ESPN has clambered aboard the NFT bandwagon: The sports giant is going into business with Tom Brady, angling to sell fans on the idea of owning a digital piece of the famed NFL quarterback’s legacy.
ESPN inked a multiyear deal with Autograph, the NFT startup co-founded by Brady, to release its first nonfungible tokens. NFTs provide a way to authenticate ownership of digital content, using distributed blockchain networks — and media and entertainment companies have flocked to NFTs as a way to generate incremental revenue and boost fan loyalty.
The collaboration kicks off Wednesday (April 6) with the release at 5 p.m. ET of an NFT collection based on “Man in the Arena: Tom Brady,” the 10-part ESPN Plus documentary series produced by Religion of Sports, a media company in which Brady is also a co-founder.
The prices for the NFTs will range from $100 to $500. The “Man in the Arena: Tom Brady Collection” NFTs are exclusively available to view on autograph.io and may be purchased on the DraftKings Marketplace for NFTs. The collection consists of three ESPN digital “zine covers” illustrating Brady’s career, wins and achievements. There are 50 NFTs from the collection signed digitally by Brady (priced at $500 each) along with 100 NFTs of the “Tom Brady: Legacy” cover ($250 each) and 250 NFTs of the “Tom Brady: Greatest of All Time” cover ($100 each).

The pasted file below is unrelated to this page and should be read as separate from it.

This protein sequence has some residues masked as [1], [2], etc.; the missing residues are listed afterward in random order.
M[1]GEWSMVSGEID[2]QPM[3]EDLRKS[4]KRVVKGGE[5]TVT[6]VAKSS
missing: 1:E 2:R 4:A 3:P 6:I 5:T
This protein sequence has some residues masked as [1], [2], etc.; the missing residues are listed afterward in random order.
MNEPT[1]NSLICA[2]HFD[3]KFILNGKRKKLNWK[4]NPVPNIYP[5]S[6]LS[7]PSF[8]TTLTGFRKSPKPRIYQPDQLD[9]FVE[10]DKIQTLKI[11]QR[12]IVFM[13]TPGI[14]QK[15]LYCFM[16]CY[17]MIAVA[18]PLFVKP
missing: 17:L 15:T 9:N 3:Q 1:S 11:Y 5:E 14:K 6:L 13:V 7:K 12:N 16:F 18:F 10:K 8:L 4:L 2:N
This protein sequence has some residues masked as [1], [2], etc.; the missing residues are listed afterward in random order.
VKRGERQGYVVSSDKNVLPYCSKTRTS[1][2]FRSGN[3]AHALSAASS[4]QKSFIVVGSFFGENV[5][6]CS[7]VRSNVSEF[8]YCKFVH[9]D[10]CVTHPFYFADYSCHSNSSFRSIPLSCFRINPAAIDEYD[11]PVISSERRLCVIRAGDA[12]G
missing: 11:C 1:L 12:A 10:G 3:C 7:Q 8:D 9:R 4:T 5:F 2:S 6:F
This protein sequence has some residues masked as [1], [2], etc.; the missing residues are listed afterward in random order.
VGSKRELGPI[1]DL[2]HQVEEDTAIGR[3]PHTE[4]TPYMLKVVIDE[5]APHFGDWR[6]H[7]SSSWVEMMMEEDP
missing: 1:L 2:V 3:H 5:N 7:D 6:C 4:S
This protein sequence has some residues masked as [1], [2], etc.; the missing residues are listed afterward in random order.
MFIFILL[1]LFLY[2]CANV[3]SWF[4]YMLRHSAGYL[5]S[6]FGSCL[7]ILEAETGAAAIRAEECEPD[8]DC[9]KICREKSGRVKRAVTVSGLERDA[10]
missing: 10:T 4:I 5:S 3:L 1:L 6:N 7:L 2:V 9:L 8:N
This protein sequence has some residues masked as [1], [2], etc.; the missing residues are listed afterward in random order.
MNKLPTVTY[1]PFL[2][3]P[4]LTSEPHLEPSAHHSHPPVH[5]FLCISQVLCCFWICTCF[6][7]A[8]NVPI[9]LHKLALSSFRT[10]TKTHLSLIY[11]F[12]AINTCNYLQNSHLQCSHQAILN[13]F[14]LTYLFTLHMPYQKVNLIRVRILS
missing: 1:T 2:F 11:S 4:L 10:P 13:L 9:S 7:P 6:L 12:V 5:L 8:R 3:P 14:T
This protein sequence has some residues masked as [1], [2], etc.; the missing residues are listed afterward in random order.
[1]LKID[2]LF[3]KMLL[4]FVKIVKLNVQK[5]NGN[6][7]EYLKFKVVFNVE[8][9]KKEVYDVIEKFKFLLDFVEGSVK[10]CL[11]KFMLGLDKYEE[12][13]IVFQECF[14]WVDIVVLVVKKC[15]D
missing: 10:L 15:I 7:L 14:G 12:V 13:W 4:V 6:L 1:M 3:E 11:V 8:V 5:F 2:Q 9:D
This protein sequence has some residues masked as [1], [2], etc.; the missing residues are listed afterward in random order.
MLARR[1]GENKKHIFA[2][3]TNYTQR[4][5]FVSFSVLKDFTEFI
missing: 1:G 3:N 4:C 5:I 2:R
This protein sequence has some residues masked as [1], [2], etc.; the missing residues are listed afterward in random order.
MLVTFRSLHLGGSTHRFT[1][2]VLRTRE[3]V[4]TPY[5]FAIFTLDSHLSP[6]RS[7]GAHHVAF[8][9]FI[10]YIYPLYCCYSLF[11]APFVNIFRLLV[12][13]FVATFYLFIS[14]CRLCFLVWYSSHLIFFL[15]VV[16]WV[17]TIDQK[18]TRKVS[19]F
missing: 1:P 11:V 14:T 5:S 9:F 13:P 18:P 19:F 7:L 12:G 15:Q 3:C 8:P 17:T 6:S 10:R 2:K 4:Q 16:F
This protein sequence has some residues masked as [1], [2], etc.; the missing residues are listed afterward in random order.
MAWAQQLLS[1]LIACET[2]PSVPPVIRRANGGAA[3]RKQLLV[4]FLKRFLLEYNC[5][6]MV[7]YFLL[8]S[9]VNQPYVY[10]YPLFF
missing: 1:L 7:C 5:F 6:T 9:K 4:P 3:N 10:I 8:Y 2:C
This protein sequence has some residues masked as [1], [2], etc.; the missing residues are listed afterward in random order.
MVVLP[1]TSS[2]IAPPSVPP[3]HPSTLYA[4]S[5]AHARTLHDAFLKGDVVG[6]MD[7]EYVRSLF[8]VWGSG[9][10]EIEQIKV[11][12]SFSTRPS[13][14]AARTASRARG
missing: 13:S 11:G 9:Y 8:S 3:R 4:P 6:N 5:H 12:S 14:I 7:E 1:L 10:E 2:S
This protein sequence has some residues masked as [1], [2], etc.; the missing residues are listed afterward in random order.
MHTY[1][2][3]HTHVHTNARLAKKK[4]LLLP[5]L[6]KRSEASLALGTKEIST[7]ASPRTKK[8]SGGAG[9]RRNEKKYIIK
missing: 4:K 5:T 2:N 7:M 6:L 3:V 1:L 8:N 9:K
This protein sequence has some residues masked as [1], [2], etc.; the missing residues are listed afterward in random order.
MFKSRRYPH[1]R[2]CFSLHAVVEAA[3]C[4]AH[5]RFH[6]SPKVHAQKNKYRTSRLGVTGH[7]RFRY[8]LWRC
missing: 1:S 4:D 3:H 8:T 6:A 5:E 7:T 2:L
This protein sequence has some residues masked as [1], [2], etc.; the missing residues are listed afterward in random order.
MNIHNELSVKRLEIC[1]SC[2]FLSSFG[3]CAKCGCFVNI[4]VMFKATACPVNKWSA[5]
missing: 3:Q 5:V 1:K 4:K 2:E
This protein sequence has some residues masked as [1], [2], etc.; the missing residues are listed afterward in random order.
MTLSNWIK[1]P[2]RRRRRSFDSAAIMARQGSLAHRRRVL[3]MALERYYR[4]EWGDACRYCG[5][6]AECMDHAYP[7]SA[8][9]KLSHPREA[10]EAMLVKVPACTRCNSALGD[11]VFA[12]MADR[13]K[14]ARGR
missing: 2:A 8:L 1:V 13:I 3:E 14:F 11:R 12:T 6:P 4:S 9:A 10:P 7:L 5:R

ESPN’s first NFT release coincides with Disney releasing the docuseries across Hulu and Disney Plus — in addition to ESPN Plus — for a “limited time.”
A second NFT collection from ESPN and Autograph — themed “Back in the Arena,” alluding to Brady’s reversing his decision to retire with plans to return to the Tampa Bay Buccaneers next season — will drop in conjunction with the premiere later this month of the series’ 10th and final episode on ESPN Plus. (There’s no confirmed date yet for the episode’s release.)
“ESPN is excited to offer our first NFTs to meet our fans at the intersection of sports, technology and content,” said Kevin Lopes, ESPN’s VP of sports business development and innovation. “Our work with ESPN Edge [an R&D partnership formed with Accenture; Microsoft and Verizon] has led us to where we are today, exploring new, innovative ways of engaging fans, and we are thrilled to partner with Autograph for this collection and others in the future.”
“Man in the Arena,” directed by Gotham Chopra, features interviews with Brady and other sports figures breaking down milestones of the quarterback’s NFL career. The docuseries explores “the psychological and emotional terrain of each victory and defeat,” per Religion of Sports.
L.A.-based Autograph, in addition to its NFL partnership with DraftKings, has worked with Lionsgate to release digital collectibles based on the studio’s intellectual property. Autograph has released NFTs for Brady and other sports stars, including Derek Jeter, Wayne Gretzky, Tony Hawk, Rob Gronkowski, Simone Biles, Naomi Osaka, Usain Bolt, Dale Earnhardt Jr. and Tiger Woods.
“This unique collection around Tom’s ‘Man in the Arena’ docuseries marks the beginning of our relationship with ESPN,” Dillon Rosenblatt, co-founder and CEO of Autograph, said in a statement. “As the first NFT partner for ESPN, the possibilities across sports and technology are endless, and we couldn’t be more excited to get this content out to the world in a massive way.”
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